How The Wedding Sand Ceremony Works

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For many years the Unity Candle has been the symbol of the joining of two families with the marriage of their children. We are seeing a change in this tradition as more couples have blended families with more than one set of parents. Oftentimes step-parents will be present at the ceremony. Instead of having to choose who will light the two candles representing the brideʼs family and the groomʼs family, why not create your own unique way to incorporate all of the family members?

More and more couples are choosing to have the Sand Ceremony during their celebration instead of the lighting of the Unity Candle. While some might not have heard of this ceremony, it is becoming quite popular, especially during beach weddings. A table is placed near the front of the ceremony site and can be decorated with your wedding theme in mind. In the center of the table, a single vase will be placed. This is the only traditional part of the ceremony as this vase will hold the individual gift for contribution from each special person that will take part in the ceremony.

Often times, the couple will choose two colors of sand, one for the brideʼs family and one for the groomʼs. As each parent walks down the aisle, he or she will walk to the sand table and pour in a small amount of their color of sand, alternating colors as they symbolize the joining the families. The smaller container can be carried by the parent or the bride and groom may choose to set the containers around the Unity Vase on the table. This way, the parent can simply walk to the table, pick up their designated container, which can be labeled with place card holders, and pour the sand into the Unity Vase. We are also seeing more and more couples including their grandparents into the ceremony, whether they are present or no longer with us. Should the couple decide that they want each generation represented, they should include a small container of sand to represent the grandparents as well.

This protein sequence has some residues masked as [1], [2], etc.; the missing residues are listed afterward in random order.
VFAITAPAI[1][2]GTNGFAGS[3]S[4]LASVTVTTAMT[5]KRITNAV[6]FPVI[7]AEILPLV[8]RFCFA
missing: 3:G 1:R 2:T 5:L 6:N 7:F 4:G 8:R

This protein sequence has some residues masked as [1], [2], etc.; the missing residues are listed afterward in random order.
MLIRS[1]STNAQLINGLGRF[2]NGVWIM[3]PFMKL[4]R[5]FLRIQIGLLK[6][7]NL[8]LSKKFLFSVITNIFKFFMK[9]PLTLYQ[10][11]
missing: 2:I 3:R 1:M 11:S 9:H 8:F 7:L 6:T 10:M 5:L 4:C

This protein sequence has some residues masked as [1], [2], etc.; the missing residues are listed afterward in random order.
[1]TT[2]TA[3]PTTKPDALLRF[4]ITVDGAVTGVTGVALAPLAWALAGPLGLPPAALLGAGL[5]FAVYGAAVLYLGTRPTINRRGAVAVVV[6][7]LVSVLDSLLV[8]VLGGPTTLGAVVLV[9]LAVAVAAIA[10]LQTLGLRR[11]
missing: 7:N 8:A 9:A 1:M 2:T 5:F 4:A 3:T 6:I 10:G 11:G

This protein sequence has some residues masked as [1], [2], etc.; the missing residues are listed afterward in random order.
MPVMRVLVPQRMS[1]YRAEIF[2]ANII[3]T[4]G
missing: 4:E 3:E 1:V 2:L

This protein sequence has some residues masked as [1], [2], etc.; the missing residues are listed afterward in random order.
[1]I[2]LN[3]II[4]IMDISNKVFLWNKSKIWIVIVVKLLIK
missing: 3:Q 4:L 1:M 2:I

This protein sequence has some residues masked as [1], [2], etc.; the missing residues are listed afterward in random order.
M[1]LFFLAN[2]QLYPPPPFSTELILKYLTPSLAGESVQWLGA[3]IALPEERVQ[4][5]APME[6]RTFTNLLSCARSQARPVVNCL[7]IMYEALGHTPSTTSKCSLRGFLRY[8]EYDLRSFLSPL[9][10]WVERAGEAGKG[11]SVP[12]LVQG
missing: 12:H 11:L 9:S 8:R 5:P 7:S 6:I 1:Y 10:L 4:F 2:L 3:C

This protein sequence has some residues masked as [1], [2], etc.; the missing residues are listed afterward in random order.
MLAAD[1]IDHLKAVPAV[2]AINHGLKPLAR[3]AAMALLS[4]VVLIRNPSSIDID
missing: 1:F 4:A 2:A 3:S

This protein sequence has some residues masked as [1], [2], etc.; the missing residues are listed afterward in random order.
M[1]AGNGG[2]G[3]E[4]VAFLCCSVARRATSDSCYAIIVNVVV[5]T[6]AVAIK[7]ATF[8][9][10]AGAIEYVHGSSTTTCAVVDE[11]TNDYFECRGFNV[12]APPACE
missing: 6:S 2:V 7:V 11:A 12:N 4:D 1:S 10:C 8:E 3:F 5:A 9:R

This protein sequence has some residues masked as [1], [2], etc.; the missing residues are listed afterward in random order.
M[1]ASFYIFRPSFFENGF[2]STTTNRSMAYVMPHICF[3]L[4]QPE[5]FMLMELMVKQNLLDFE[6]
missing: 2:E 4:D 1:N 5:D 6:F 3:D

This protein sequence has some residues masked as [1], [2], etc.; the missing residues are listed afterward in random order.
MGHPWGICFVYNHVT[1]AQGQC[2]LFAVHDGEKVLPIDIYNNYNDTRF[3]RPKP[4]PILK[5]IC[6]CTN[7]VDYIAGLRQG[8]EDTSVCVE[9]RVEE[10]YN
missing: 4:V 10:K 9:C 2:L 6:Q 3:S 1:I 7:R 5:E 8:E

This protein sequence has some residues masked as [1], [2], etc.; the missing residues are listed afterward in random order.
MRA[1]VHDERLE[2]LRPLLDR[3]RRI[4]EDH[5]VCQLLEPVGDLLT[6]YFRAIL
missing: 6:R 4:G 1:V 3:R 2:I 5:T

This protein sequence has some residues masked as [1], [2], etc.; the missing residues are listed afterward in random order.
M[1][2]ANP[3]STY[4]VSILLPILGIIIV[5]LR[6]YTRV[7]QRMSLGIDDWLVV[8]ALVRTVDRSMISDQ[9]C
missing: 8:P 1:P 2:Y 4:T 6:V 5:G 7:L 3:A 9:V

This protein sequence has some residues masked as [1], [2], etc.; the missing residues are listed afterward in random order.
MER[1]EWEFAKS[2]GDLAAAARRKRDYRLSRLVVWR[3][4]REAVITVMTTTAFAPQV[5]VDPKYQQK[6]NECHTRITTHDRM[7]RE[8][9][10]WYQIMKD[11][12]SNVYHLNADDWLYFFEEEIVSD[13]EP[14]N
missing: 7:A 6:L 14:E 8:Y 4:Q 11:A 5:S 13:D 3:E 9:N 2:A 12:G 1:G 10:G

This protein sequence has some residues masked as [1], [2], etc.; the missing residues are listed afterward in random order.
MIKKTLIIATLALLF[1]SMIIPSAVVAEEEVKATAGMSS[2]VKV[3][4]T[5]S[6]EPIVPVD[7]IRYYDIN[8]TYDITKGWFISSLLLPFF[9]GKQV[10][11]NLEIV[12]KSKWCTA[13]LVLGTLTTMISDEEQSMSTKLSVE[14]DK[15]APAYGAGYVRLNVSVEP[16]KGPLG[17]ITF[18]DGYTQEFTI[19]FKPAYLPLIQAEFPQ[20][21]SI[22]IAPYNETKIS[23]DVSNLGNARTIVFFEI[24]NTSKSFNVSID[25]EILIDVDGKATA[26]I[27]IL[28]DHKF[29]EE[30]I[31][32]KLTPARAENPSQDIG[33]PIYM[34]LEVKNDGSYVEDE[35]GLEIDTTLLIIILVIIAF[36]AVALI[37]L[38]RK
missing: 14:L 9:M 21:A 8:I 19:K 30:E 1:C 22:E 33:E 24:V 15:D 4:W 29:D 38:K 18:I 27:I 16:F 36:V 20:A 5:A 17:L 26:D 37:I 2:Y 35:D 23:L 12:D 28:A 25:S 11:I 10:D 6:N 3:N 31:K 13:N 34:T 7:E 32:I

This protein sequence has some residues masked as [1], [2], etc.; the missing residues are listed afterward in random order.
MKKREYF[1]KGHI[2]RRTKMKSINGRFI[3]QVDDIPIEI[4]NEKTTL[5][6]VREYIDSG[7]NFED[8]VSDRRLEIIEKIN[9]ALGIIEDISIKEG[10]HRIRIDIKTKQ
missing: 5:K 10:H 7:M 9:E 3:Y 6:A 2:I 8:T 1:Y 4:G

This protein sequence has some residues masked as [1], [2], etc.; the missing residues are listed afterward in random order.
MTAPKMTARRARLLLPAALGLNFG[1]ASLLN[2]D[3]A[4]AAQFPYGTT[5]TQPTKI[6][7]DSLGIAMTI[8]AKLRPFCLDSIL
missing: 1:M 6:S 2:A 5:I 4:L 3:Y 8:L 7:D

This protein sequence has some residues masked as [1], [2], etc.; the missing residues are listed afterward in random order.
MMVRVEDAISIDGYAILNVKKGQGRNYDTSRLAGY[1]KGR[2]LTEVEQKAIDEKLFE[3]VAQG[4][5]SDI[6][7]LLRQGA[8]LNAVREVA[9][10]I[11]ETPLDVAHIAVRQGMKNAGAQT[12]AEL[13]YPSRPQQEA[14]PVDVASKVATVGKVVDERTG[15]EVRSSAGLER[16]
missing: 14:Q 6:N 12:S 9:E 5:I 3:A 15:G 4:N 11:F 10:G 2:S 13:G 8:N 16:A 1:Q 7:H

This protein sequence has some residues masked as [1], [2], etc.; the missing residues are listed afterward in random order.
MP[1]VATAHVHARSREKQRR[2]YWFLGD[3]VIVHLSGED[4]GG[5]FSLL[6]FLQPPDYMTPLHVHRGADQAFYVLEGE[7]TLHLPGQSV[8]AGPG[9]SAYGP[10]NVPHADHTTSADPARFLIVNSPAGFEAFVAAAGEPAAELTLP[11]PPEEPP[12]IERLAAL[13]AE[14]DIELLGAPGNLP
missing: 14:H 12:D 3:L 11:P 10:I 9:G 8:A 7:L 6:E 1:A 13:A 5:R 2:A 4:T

Once the parents are seated, the celebration of marriage takes place. Near the end of the ceremony, the couple will walk to the table and pour in the remaining two containers of sand and seal the Unity Vase. The couple may even ask to have the vase blessed if they are having a religious wedding ceremony.

As small as one grain of sand is, when joined together with several thousand grains, it becomes substantial. As the Unity Candle represents that the two families are now one, so will the Unity Vase. The bride and groom will also have a beautiful cherished gift from their wedding ceremony to display long after the celebration is over.